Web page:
Ouch! That’s all I can say after filling up my sister’s gas tank last night at more than $1.44 per liter in Canadian dollars. That’s like more than $4 a gallon to you Americans. Ouch! And every time we think we’ve hit the limit of how high it can go, the oil companies prove us wrong. I’m personally amazed that the villagers have not been storming their corporate headquarters with torches and pitchforks (like in the old Frankenstein movies), but so far not a whisper. Maybe everyone’s afraid they’ll raise it another couple of dollars if we make too much of a stink.
As I’ve mentioned before I ride my bike to work and don’t own a car so you may be wondering why I even care. Two reasons really, first I do have to pony up my share of gas money when I’m travelling farther than my bike will take me, and two, because most of my friends drive I am forced to listen to conversations on this topic whenever we get together.
The solution seems to be looking for other ways to cope. One of course is riding your bike to work but I realize this isn’t practical for everyone.
Another way is telecommuting. If you can believe what you’re seeing in the media, telecommuting is on the rise.
Back in the good old days, when gas was a “mere” 77 cents per Canadian liter/$2.25 per American gallon, telecommuting was used primarily by people who worked for a company but lived hundreds of miles away, working moms who didn’t want to see their entire paychecks swallowed up by the cost of day care, and freelance writers. Today, though, things are changing.
Some companies are actually encouraging employees who live within a few miles of the office to log in from home one or more days a week to help them offset rising fuel costs. That’s a huge change from the days when people assumed their telecommuting co-workers were actually sitting in the sun on the patio sipping Margaritas while the office-bound workers slaved away under the cold glow of the fluorescent lights (and the cold gaze of the Boss).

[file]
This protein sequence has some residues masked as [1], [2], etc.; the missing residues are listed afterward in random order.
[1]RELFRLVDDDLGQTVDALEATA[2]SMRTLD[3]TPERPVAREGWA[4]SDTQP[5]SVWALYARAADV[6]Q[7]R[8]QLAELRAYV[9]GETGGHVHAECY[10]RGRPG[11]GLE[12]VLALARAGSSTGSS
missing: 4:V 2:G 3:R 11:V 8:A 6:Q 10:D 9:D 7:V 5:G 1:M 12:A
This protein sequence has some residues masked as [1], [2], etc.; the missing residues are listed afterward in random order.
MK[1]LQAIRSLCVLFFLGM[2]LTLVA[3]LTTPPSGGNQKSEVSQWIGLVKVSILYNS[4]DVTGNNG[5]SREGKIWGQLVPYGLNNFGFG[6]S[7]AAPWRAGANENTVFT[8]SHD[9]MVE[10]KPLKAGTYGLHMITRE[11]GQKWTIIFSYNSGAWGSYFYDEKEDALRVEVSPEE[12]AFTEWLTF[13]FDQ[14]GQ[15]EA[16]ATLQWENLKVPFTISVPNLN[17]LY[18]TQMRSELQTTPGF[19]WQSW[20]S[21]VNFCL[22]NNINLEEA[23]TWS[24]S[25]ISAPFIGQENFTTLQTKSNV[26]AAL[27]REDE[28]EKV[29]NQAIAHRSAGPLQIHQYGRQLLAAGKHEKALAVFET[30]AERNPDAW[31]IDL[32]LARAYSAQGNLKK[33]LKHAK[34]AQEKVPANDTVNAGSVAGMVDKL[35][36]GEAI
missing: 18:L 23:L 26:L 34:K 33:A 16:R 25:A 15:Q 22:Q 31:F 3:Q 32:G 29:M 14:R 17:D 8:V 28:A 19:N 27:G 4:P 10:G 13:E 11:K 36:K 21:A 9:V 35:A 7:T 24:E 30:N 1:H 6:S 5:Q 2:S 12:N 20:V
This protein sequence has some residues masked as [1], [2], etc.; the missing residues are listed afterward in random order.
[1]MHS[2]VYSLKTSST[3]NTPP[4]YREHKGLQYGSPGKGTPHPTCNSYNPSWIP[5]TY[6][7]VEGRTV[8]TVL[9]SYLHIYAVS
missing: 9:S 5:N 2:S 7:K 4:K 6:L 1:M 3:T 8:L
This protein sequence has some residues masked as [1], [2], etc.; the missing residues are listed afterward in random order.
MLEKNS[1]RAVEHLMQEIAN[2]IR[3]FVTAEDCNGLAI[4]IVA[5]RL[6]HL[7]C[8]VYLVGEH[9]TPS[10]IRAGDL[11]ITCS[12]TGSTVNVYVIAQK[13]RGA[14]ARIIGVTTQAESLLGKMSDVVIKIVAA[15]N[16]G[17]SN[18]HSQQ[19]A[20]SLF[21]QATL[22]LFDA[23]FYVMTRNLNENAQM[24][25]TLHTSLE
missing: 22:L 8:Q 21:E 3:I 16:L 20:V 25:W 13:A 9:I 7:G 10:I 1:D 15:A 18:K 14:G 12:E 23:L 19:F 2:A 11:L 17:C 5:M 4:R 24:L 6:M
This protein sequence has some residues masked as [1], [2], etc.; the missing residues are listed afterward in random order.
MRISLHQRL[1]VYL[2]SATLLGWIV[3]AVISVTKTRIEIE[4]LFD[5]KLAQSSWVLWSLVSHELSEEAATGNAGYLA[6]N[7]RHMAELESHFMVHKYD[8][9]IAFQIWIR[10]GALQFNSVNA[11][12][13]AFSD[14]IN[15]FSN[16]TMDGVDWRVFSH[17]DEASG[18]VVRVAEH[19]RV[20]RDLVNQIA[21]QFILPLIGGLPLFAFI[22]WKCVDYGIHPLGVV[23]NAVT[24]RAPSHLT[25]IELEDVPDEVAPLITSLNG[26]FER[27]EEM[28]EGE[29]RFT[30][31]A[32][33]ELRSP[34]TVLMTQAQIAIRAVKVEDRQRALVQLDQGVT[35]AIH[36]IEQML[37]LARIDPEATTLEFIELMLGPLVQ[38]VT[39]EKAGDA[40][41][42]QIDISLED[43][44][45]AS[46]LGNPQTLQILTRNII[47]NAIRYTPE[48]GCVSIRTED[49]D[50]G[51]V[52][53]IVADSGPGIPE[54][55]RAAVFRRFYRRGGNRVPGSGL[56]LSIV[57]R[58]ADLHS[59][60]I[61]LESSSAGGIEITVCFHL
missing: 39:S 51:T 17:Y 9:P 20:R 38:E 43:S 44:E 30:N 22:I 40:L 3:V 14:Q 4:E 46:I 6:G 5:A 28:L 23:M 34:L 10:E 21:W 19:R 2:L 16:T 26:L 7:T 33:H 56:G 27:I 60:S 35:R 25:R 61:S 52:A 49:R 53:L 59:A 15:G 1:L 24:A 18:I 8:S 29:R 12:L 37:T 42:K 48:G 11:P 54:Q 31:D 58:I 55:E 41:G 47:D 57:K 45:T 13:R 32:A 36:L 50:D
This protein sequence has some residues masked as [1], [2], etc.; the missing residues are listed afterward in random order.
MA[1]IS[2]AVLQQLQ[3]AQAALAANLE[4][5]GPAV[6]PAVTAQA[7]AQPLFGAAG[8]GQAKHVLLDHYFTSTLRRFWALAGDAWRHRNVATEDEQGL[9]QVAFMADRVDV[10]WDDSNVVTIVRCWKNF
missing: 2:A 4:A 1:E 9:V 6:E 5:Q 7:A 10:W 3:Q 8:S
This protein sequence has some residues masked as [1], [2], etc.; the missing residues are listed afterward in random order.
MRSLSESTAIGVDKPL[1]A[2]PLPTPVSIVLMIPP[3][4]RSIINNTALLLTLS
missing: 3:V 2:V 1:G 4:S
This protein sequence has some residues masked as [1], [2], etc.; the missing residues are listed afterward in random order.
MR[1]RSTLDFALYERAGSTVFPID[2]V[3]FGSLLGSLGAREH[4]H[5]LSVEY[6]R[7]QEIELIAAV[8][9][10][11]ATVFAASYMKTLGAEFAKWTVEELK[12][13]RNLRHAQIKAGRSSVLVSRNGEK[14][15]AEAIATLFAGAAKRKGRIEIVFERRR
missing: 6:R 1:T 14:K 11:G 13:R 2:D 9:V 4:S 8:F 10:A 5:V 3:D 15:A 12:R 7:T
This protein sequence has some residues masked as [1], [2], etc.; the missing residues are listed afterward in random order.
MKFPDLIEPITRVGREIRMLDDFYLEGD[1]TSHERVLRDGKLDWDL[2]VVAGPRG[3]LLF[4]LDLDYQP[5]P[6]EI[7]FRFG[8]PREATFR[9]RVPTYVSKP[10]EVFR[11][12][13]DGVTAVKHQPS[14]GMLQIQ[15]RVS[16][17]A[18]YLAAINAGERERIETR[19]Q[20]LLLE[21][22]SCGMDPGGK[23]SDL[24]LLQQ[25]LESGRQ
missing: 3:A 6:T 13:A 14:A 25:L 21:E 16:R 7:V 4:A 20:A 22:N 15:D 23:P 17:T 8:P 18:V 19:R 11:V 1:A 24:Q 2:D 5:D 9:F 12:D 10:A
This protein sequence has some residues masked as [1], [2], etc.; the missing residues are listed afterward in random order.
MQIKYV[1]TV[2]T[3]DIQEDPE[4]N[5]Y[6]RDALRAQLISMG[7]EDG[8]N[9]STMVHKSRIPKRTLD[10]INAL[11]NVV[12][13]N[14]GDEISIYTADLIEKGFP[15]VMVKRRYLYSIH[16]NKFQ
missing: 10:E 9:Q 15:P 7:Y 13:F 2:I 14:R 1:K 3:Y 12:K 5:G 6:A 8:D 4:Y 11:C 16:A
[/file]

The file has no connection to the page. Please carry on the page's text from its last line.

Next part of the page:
For some of us, the challenge of telecommuting is self-discipline. There are a lot of distractions at home not present in the office. For example, it’s very tempting to get a head start on the week’s laundry rather than looking at a month’s worth of sales figures. And let’s not forget the Oprah factor…
But one of the biggest challenges is being able to operate out of your home they way you operate out of the office. There are a lot of little conveniences there we take for granted. A well-stocked supply cabinet is certainly one. At the office, if your stapler runs out of staples, you just go to the cabinet and get more. At home, you probably don’t even have a stapler let alone staples. So if you’re planning to telecommute regularly, carve out a little space to store the essentials – pens, pencils, paper, rubber bands, binder clips, paper clips, etc.
Another good tip is to make sure you have a comfortable chair and desk. Sitting on the couch with your laptop perched on your lap is not going to cut it.
Sending and receiving faxes is another consideration. We take the technology for granted until we suddenly find we need a client to send over a 10-page document and there’s no fax machine in sight. Fortunately, there’s a solution for that one – a MyFax account.
For just $10 per month (or the approximate cost of 2.5 gallons of gas) MyFax lets you send 100 pages and receive 200 pages anywhere you can get an Internet connection – including the sunny patio. That’s a pretty good deal – especially when you figure what it would cost in time and gas to drive 10 miles each way just to pick up that same document.
Of course, I’m sure some of you veteran telecommuters have some good tips of your own. Tell you what. If you’ll share them in the comments section below, we’ll pick out two or three favorites and give you a free month’s worth of MyFax service. That may not quite be the “free gas for a year” promotion some of the desperate car dealers are running. But it will certainly help make your telecommuting a little easier.